There are certain constructions that occur frequently when systems are developed. Some people refer to these as patterns or templates. The screen above is an example from WordPress. It lists the users of a web site. There is an ability to select a subset of the users by using the Search Users field and button. This is basically part of the list functionality. There is an Add New button which allows a new user to be created. If you put your cursor over one of the entities in the list, for example rayboehm, WordPress displays the commands that you could enter for this entity. You can edit the entity. You can delete the entity. You can also view the entity. The view functionality is actually used alone, as well as to provide the current data as part of the edit functionality.
Roberto Meli analyzed a corpus of function point counts and saw this pattern. He called it a typical process. He identified three sizes for typical processes. The medium size has the CRUD processes and a list which is normally an External Inquiry (EQ). The illustration above is an External Output (EO) not an EQ. You can see this because it displays the number of posts that each user has made. This is still a medium size typical process. For one thing, it is closest to average. For it to be large there would have to be both a list (EQ) and a report (EO). In addition, when estimating in an agile project, the data fields associated with a process are usually not defined yet. It would only be when this report was being implemented, would a discussion occur with the user and the total number of post fields would be requested. That information would not have been available at the time of the estimate. If there had been no list, then the user would have had to know the Username and enter it to bring up the information on that user. That would essentially be the Read functionality of CRUD. Update and Delete would probably be available on that screen. There would probably be a Create button or menu item somewhere. This would be a small typical process. Once the size has been established, use the function points listed in the table below as an estimate.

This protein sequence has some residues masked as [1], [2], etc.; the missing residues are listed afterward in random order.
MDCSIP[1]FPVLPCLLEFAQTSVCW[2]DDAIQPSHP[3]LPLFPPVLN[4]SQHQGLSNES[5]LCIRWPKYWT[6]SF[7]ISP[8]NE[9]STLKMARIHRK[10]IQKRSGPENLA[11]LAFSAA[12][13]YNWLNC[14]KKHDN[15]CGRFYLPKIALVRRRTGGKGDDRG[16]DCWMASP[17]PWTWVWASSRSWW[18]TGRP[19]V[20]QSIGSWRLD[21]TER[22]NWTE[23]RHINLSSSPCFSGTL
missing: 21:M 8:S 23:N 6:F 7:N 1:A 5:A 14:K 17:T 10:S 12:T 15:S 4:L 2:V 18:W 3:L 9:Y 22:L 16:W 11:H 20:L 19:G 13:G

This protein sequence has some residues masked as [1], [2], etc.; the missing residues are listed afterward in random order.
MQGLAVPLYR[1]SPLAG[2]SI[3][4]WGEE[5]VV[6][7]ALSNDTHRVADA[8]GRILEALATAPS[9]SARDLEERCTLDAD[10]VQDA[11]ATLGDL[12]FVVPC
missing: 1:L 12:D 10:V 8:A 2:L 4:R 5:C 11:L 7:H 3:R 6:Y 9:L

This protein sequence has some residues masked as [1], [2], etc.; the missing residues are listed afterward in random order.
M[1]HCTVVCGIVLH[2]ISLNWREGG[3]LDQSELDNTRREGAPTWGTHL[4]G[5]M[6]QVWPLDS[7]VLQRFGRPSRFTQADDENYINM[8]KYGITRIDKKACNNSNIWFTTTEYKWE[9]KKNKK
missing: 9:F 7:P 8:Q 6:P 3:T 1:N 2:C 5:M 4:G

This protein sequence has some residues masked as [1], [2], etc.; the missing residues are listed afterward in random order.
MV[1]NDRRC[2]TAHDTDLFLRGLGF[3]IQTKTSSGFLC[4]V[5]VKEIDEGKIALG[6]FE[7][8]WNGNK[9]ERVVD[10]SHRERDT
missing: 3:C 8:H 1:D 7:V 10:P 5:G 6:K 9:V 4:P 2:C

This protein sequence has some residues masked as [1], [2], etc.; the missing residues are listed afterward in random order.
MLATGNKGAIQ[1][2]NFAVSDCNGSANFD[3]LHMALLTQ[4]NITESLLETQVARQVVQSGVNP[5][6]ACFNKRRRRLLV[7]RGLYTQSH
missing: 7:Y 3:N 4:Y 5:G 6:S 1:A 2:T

Some people are concerned that they are getting too rough an estimate from this because it does not consider the number of Data Element Types (DETs) or File Types Referenced (FTRs). The estimate is not too rough. Early in the life cycle you probably do not know how many DETs and FTRs are involved anyway. Even if you did, the time that you save using a template like this can be more productively applied to other estimating, planning and management activities.
Function points are technology independent. It should be possible to use this template for other data feeds. It usually does not work. Data feeds often have Create, Update and Delete functionality. The Read is usually a read associated with the Update, but it does not correspond to a separate EQ. Furthermore, some transaction files have more functionality than just create, update and delete. A securities data feed might have transactions for stock splits, stock dividends and many other processes. It is best to reserve the typical processes for the types of screen functions that were described here.